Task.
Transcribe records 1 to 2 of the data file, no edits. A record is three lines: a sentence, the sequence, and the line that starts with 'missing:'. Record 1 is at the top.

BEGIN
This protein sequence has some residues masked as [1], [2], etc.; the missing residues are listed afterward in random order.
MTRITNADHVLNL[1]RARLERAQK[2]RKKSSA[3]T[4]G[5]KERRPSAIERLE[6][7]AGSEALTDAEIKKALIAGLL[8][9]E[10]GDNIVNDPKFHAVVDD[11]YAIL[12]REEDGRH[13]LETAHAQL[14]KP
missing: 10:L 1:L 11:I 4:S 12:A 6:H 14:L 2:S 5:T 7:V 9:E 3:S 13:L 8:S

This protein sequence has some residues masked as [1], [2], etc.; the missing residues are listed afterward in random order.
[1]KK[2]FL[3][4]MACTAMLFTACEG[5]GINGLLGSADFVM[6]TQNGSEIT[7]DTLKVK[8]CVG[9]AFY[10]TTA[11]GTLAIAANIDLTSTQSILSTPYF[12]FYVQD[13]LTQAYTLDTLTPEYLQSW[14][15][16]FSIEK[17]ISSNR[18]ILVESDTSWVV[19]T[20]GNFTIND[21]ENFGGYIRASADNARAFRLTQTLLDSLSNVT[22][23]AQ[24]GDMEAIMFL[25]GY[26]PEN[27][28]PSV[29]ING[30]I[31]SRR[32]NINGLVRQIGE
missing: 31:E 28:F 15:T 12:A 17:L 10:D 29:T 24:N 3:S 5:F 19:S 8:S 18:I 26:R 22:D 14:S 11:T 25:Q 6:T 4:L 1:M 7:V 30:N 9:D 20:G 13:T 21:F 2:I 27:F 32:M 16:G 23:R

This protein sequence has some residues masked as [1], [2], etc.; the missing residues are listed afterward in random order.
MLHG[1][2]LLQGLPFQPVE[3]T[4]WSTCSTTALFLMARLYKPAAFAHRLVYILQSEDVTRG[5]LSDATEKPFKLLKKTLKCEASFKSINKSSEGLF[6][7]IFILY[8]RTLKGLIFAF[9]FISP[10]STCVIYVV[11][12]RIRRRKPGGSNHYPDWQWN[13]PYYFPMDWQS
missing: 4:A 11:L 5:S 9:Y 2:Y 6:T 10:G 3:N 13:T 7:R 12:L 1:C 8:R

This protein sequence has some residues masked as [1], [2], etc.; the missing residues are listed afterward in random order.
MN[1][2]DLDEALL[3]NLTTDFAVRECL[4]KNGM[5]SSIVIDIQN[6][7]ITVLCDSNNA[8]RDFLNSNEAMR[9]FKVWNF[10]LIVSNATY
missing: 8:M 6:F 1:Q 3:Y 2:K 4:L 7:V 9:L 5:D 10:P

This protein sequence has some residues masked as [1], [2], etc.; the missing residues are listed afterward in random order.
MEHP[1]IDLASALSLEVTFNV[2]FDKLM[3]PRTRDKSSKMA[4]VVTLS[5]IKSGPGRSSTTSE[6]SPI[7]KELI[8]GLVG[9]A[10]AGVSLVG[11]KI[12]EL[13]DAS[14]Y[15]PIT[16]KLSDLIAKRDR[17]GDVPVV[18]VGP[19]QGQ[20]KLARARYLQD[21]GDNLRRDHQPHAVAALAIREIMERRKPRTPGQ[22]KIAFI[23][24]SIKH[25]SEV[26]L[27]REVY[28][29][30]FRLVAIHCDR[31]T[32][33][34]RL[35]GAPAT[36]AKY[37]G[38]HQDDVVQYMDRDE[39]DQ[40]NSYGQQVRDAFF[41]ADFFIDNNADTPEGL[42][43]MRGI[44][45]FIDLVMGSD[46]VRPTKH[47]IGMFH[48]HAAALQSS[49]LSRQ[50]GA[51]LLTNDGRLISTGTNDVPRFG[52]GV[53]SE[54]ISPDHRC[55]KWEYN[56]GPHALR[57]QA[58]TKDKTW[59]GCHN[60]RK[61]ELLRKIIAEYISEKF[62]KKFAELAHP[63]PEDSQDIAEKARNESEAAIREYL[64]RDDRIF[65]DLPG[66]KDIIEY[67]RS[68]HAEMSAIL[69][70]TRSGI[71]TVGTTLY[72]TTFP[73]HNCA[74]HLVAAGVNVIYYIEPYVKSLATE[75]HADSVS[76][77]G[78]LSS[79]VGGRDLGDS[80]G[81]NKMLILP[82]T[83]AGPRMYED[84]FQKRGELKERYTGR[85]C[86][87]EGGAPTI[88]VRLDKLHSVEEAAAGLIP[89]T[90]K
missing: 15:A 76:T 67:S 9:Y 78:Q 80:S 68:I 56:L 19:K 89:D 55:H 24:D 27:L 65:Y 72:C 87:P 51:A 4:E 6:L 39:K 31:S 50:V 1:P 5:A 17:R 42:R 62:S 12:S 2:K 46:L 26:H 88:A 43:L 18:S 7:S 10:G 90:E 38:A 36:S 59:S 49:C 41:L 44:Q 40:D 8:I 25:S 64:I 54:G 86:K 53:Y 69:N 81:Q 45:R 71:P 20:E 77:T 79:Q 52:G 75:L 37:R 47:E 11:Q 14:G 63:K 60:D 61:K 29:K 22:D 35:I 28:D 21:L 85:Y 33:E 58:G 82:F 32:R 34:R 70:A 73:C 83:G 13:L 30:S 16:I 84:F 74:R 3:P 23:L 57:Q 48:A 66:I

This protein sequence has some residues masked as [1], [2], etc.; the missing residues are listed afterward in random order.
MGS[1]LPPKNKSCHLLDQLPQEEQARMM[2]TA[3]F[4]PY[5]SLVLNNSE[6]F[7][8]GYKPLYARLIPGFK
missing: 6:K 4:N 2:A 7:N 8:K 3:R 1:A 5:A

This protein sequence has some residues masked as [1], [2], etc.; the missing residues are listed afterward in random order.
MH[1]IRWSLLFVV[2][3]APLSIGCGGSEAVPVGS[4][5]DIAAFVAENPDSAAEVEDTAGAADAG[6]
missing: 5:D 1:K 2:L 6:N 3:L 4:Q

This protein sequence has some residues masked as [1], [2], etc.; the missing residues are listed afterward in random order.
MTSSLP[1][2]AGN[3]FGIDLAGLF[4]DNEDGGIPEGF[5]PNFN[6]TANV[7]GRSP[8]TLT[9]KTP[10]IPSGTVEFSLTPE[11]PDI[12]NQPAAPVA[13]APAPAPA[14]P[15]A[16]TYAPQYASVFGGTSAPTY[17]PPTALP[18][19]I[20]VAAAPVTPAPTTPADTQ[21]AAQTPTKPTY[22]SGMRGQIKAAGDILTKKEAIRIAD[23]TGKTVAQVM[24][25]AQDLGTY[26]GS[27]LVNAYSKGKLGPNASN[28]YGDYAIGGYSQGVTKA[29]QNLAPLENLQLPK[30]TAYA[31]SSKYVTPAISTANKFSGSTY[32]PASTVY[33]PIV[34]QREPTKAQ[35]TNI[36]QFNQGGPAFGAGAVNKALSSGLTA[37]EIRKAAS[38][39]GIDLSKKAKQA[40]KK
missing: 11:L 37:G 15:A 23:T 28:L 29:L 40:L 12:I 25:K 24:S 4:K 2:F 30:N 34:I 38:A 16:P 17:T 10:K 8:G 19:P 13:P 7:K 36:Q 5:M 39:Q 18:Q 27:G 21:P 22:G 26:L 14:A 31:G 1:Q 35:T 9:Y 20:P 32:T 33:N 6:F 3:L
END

This protein sequence has some residues masked as [1], [2], etc.; the missing residues are listed afterward in random order.
MTRITNADHVLNL[1]RARLERAQK[2]RKKSSA[3]T[4]G[5]KERRPSAIERLE[6][7]AGSEALTDAEIKKALIAGLL[8][9]E[10]GDNIVNDPKFHAVVDD[11]YAIL[12]REEDGRH[13]LETAHAQL[14]KP
missing: 10:L 1:L 11:I 4:S 12:A 6:H 14:L 2:S 5:T 7:V 9:E 3:S 13:L 8:S

This protein sequence has some residues masked as [1], [2], etc.; the missing residues are listed afterward in random order.
[1]KK[2]FL[3][4]MACTAMLFTACEG[5]GINGLLGSADFVM[6]TQNGSEIT[7]DTLKVK[8]CVG[9]AFY[10]TTA[11]GTLAIAANIDLTSTQSILSTPYF[12]FYVQD[13]LTQAYTLDTLTPEYLQSW[14][15][16]FSIEK[17]ISSNR[18]ILVESDTSWVV[19]T[20]GNFTIND[21]ENFGGYIRASADNARAFRLTQTLLDSLSNVT[22][23]AQ[24]GDMEAIMFL[25]GY[26]PEN[27][28]PSV[29]ING[30]I[31]SRR[32]NINGLVRQIGE
missing: 31:E 28:F 15:T 12:A 17:L 10:D 29:T 24:N 3:S 5:F 19:S 8:S 18:I 26:R 22:D 14:S 11:T 25:Q 6:T 4:L 1:M 7:V 30:N 9:D 20:G 13:T 21:F 2:I 27:F 32:M 16:G 23:R